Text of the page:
Research and clinical trials
When Kathleen Pemberton developed rheumatoid arthritis, it progressed rapidly. Within six months she was in serious pain. Most of her joints were inflamed and she had difficulty moving around.
At her first consultation at Whipps Cross Hospital in Leytonstone, east London, the specialist suggested she consider taking part in a new Research and clinical trials .
''It was a trial of a new treatment that had been accepted for use in America, but needed to be tested in England,'' says Kathleen.
''I was keen to take part because the painkillers I was on weren't working and I was looking for a treatment that did work. I didn't get paid any money, but I wanted to see if it could help.
''I saw a clinical trial nurse and she was thorough and helpful. She made sure I understood the risks. Therewas a series of consultations at the hospital, but not too many.''
While Kathleen received themedication through a drip into her arm, she wasin a pleasant ward with plenty of cups of tea. She was given one of a group of medicines called TNF inhibitors, originally developedthrough NHS research at the Kennedy Institute in London.
Kathleen's condition improved, and when the trial finished two years later she went on to another TNF inhibitor medicine that had already been approved for health service use.
Kathleen says that, looking back, she would take part in a trial again. ''Everybody was so kind and nice. I would recommend it to anybody. You're well looked after.''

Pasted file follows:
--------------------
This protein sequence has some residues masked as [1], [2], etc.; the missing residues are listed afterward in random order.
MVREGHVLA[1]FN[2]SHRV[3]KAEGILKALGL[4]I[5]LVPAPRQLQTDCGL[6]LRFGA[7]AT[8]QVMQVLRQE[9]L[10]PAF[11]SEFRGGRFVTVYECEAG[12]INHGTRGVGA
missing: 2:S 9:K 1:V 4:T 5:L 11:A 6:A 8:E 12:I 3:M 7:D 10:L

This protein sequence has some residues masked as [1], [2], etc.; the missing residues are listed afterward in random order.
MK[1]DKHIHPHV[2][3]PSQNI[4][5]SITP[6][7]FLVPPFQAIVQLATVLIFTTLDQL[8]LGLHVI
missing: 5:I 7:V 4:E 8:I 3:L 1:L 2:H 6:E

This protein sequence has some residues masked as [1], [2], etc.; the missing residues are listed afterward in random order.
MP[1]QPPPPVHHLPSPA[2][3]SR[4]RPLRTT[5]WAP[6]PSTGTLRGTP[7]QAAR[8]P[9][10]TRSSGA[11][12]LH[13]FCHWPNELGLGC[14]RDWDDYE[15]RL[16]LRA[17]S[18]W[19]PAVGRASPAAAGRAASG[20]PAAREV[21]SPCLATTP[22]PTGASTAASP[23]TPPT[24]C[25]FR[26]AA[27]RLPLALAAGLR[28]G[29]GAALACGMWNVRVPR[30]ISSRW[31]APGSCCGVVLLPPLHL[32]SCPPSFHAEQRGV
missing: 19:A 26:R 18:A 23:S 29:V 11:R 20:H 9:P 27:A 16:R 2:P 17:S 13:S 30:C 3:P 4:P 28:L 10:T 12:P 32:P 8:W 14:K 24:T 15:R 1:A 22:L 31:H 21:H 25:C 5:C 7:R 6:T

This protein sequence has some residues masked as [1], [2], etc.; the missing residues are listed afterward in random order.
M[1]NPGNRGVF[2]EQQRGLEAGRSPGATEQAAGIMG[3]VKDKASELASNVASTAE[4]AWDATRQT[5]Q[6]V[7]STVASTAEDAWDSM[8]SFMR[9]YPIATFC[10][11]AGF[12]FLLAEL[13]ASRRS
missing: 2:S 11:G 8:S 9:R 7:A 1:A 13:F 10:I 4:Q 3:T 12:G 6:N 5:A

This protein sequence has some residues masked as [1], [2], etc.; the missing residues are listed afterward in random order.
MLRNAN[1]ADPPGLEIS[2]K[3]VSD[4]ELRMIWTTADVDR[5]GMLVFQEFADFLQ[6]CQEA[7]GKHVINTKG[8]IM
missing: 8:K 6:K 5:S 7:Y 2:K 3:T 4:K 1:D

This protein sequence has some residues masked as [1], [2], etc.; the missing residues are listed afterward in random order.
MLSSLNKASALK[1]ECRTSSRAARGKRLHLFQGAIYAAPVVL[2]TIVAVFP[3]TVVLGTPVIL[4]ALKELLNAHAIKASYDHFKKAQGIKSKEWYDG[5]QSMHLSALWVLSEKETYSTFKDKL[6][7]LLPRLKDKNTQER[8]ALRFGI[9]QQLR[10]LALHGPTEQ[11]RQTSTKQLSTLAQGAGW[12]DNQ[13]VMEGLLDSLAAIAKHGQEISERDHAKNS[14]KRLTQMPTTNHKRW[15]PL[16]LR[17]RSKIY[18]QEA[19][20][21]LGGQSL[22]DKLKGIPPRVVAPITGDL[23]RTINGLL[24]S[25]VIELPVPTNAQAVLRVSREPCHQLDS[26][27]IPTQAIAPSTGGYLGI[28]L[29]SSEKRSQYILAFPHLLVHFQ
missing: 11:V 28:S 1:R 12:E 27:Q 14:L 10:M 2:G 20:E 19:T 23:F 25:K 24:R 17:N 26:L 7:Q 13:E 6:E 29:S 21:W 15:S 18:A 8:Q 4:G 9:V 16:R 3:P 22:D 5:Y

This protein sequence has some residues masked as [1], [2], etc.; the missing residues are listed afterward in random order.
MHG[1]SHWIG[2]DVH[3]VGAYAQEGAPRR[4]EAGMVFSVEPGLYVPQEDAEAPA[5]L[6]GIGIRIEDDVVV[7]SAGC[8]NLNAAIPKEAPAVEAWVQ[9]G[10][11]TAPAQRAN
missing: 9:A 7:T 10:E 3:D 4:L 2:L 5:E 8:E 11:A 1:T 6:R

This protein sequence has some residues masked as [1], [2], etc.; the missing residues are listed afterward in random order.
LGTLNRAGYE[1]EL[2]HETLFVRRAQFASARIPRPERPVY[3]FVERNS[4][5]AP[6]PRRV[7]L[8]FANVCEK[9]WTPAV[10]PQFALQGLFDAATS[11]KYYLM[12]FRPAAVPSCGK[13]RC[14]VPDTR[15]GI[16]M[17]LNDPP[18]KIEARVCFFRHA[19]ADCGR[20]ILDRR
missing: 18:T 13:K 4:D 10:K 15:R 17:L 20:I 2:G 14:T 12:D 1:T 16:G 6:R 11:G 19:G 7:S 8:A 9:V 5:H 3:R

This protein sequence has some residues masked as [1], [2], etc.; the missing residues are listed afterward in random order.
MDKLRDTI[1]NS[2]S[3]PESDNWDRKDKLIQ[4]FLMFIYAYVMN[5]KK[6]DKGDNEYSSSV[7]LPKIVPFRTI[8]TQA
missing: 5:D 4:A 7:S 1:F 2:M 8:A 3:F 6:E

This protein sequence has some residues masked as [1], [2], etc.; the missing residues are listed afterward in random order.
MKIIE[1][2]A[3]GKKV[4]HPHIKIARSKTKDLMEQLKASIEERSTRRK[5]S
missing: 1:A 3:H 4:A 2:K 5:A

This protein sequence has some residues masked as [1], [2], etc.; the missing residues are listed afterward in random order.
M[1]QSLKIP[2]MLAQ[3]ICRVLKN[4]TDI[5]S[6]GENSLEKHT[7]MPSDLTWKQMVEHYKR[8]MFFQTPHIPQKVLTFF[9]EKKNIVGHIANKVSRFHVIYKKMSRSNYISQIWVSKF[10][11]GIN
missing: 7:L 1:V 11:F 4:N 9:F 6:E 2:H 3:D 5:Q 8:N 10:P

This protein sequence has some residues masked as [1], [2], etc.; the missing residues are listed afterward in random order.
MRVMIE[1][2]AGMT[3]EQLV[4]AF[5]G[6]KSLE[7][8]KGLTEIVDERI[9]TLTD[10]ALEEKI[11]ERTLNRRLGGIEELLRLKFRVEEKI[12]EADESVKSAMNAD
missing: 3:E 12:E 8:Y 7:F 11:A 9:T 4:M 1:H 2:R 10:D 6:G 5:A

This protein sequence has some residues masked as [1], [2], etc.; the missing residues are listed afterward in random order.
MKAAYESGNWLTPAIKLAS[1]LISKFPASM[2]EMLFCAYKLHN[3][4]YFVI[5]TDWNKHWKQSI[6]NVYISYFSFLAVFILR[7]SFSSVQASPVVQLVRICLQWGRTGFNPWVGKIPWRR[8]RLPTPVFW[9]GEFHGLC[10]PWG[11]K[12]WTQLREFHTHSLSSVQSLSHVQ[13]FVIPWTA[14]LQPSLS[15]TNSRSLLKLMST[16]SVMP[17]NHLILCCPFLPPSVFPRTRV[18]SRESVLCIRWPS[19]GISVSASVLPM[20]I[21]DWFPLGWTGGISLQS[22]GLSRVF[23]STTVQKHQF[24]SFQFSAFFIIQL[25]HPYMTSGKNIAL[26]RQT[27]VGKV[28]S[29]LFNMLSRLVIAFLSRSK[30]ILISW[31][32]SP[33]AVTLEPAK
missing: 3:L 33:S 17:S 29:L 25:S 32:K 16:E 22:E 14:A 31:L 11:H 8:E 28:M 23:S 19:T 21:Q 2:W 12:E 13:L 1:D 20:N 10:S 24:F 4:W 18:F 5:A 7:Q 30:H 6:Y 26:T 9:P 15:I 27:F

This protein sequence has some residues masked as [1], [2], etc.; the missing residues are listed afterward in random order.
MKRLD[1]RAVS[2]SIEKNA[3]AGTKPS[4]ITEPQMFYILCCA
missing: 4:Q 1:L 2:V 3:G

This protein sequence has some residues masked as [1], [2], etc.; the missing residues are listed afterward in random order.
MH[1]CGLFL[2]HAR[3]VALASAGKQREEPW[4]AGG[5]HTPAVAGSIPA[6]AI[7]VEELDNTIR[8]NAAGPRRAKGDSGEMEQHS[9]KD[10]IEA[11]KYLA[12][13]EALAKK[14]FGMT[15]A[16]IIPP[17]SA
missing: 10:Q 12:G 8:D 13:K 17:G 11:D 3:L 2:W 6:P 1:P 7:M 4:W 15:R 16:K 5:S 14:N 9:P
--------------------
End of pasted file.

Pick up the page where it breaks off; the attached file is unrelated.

It was abonus for Kathleento know she was a small part of the research that established TNF inhibitors as an important part of rheumatoid arthritis treatment.
''The pain and mobility problems of rheumatoid arthritis are beyond belief. You're in pain all the time.
''I'm pleased to have been one of the people who've shown how these treatments can help people with rheumatoid arthritis.''
Research and clinical trials are an everyday part of the work carried out by the NHS.
When Sheila was diagnosed with breast cancer, her GP suggested she join a clinical trial for a new breast cancer medicine.
When Kathleen Pemberton developed rheumatoid arthritis, she decided to take part in a clinical trial of a new treatment.
Christine Gratus discovered she had breast cancer after attending routine NHS screening.
When Nigel Lewis-Baker was told he had advanced prostate cancer, it was too late for surgery or radiotherapy.
Karen Ayres has an aggressive form of multiple sclerosis (MS). The severity of her symptoms varies, but at their worst she was paralysed from the neck down.